What belief about this belief might change one’s perception of it?


  1. Scientific research indicates that it is only natural for us to be afraid of others and their intentions until we have developed enough self-esteem and confidence in our own abilities.

  2. As long as you insist that you remain stuck within a problematic framework with regard to the behavior and intentions of person X, you will inevitably suffer the consequences of this attitude. Once you are ready to switch to a results framework, you will find many possible solutions.

  3. An overly simplifying belief like this can come about if we do not have a model that allows us to examine and test all the complex variables that contribute to the process of life and death.

  4. Perhaps you have this belief because you lack the tools needed for change and because you, as you are not, benefit from it in some way.


Sleight of Mouth Pattern

Example:

" If you say mean things, then you are a bad person."

IntentionYou want people to treat each other with more respect.
Redefine BehaviorI do not say mean things, but I am very clear.
Redefine EquivalenceI'm not a bad person, just honest.
ConsequenceWhat would happen if it turned out that this belief is very mean?
Chunking downHow exactly do you define "mean"? Is it the words, the emphasis or the volume?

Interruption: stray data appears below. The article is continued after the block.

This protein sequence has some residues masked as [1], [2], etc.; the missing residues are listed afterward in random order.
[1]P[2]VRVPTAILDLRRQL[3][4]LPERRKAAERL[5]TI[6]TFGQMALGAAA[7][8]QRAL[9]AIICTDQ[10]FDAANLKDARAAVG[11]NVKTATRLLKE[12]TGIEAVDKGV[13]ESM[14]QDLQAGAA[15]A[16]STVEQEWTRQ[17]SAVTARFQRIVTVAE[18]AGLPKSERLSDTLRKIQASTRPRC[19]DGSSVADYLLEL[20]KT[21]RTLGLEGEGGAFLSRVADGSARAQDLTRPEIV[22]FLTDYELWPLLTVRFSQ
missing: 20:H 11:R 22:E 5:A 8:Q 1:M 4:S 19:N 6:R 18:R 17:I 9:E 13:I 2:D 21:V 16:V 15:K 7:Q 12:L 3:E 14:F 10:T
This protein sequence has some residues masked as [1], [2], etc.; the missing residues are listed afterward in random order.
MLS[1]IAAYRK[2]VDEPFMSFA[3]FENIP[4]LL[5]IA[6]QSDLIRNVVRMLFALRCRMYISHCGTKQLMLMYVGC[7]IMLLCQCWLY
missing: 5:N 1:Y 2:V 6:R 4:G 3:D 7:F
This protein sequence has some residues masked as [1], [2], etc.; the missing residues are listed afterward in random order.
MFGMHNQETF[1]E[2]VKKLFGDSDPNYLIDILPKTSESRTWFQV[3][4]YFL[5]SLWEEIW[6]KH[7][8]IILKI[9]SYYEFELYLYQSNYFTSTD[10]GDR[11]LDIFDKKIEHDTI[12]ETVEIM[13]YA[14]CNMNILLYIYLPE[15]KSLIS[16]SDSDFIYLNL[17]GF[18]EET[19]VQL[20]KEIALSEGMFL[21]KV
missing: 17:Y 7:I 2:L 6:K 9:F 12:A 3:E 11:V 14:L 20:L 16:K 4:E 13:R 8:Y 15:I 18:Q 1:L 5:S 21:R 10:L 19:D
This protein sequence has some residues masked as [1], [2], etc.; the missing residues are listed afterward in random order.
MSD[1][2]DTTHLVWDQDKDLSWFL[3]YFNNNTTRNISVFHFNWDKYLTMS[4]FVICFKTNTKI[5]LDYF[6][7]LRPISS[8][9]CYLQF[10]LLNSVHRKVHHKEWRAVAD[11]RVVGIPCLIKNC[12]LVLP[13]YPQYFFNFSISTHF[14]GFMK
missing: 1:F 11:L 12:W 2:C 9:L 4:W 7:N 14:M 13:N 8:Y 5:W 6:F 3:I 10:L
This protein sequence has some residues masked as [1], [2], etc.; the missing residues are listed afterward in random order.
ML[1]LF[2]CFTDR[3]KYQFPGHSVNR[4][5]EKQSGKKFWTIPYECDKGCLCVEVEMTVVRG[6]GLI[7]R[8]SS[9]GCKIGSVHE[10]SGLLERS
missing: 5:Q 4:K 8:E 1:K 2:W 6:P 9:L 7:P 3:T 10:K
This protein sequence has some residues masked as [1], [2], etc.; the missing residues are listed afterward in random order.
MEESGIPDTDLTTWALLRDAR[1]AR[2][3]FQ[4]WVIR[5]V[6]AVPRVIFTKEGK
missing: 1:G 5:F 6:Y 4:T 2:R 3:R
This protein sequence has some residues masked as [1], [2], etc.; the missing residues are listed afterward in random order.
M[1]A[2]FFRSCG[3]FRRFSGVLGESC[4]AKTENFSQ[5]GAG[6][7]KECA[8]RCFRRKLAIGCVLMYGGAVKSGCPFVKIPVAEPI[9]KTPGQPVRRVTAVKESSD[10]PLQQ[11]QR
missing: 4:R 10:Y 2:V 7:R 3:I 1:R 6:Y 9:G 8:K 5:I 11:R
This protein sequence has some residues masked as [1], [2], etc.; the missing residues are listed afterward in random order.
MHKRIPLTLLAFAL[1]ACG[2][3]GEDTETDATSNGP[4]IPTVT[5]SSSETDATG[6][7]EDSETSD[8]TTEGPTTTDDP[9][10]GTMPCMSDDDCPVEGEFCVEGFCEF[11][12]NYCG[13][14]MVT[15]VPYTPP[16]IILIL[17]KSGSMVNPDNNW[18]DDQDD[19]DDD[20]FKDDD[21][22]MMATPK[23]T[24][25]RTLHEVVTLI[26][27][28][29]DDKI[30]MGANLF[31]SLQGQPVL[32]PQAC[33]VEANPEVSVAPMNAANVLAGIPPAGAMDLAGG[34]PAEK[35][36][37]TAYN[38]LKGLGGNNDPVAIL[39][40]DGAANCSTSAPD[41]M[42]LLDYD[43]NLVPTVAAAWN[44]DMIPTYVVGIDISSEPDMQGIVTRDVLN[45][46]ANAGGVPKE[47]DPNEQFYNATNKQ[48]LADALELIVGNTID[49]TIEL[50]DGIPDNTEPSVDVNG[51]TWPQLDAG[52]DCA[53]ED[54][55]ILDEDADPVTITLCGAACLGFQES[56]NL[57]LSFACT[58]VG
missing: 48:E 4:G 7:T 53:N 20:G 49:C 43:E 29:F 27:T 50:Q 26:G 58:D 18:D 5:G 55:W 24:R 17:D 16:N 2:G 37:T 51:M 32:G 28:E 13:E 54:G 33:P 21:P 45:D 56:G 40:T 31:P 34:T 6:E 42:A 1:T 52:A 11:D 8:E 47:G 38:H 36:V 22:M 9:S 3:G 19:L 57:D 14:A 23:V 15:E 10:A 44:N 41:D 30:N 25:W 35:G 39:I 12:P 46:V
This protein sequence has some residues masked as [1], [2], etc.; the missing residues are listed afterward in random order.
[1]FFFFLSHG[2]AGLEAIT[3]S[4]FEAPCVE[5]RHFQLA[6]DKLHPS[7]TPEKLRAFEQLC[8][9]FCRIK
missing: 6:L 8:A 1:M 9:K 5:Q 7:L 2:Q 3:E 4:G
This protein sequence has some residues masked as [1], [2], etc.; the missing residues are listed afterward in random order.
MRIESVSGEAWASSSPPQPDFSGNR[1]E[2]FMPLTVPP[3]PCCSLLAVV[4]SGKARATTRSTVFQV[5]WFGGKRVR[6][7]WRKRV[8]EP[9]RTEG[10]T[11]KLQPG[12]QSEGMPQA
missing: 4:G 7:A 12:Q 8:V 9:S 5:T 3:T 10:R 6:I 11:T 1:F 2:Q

Chunking upI understand that it is important for you how I communicate with you. How do you know that anyone who says “mean” things is automatically a bad person too?
Analogy / MetaphorA dentist may sometimes say things to his patients that sound mean, but I cannot imagine that you would want your dentist to lie to you.
After all, it's his job to make you aware of the actual state of your teeth or to tell you that you eat too many sweets.
Change in Frame SizeThis may sound uncomfortable now, but in a year you will look back and be glad that someone has given you such feedback.
Another ResultI'm just saying that to give you feedback so that you can improve.
Model of the WorldThat may be true for you, I experience it quite differently.
Reality StrategyHow do you know that this person is mean?
How do you know that mean things prove that someone is a mean person?
CounterexampleCould someone be a mean person and not say any mean things?
Criteria HierarchyIs not it more important to be open (honest, clear, etc.) than to tell others only kind things?
Apply to Self
(applied to the speaker)
I think it's mean to say that. Does that mean that you only look for signs of meanness in a person and overlook all the other aspects of that person?
Only mean people consider others to be mean.
Meta-FrameYou only say that in order to control yourself better.